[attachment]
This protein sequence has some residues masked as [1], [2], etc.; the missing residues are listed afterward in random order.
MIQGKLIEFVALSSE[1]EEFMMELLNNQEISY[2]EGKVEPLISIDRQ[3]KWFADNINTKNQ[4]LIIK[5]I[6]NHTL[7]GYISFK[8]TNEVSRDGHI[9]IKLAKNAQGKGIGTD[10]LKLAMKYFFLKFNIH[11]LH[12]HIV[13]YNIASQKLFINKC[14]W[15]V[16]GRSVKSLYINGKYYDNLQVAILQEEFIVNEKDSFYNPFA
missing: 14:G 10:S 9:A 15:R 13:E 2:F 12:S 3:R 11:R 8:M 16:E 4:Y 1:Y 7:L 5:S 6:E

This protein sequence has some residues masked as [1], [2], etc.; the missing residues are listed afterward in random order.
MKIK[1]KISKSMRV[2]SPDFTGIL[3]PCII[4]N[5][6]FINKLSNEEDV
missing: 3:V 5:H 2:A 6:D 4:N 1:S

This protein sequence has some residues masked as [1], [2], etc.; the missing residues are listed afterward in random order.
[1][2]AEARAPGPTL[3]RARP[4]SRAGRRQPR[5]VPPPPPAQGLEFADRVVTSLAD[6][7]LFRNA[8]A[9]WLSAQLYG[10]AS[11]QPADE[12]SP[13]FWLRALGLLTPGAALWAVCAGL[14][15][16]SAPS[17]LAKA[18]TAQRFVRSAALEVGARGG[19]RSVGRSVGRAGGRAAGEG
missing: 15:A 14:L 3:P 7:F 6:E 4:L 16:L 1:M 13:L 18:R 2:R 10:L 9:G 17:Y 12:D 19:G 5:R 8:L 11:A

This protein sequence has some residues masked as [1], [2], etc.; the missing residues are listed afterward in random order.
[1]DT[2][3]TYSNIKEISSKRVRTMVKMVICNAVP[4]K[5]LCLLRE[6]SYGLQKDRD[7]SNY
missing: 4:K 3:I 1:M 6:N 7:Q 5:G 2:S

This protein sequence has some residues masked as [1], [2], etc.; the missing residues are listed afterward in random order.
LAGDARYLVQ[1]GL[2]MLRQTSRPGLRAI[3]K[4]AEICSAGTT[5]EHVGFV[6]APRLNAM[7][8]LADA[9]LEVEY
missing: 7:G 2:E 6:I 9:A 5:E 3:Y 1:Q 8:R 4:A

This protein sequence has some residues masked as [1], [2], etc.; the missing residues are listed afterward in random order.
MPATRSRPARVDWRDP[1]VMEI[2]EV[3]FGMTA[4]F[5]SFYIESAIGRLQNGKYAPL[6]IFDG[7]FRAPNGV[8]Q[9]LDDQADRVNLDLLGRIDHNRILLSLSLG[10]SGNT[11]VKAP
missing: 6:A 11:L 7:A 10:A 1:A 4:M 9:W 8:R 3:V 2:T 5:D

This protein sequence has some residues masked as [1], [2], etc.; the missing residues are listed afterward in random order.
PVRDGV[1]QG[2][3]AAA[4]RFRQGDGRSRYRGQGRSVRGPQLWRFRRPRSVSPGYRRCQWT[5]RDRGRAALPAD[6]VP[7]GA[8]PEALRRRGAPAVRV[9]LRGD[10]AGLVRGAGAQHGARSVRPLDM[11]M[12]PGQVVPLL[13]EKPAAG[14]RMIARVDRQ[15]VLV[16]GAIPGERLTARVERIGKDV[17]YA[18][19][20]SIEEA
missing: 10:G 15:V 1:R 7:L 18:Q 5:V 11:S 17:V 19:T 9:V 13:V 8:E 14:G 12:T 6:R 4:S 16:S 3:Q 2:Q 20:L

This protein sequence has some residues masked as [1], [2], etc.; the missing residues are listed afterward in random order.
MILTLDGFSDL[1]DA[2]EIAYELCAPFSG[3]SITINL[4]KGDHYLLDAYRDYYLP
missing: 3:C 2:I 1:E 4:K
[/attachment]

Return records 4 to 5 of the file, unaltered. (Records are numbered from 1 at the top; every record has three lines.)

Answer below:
This protein sequence has some residues masked as [1], [2], etc.; the missing residues are listed afterward in random order.
[1]DT[2][3]TYSNIKEISSKRVRTMVKMVICNAVP[4]K[5]LCLLRE[6]SYGLQKDRD[7]SNY
missing: 4:K 3:I 1:M 6:N 7:Q 5:G 2:S

This protein sequence has some residues masked as [1], [2], etc.; the missing residues are listed afterward in random order.
LAGDARYLVQ[1]GL[2]MLRQTSRPGLRAI[3]K[4]AEICSAGTT[5]EHVGFV[6]APRLNAM[7][8]LADA[9]LEVEY
missing: 7:G 2:E 6:I 9:A 5:E 3:Y 1:Q 8:R 4:A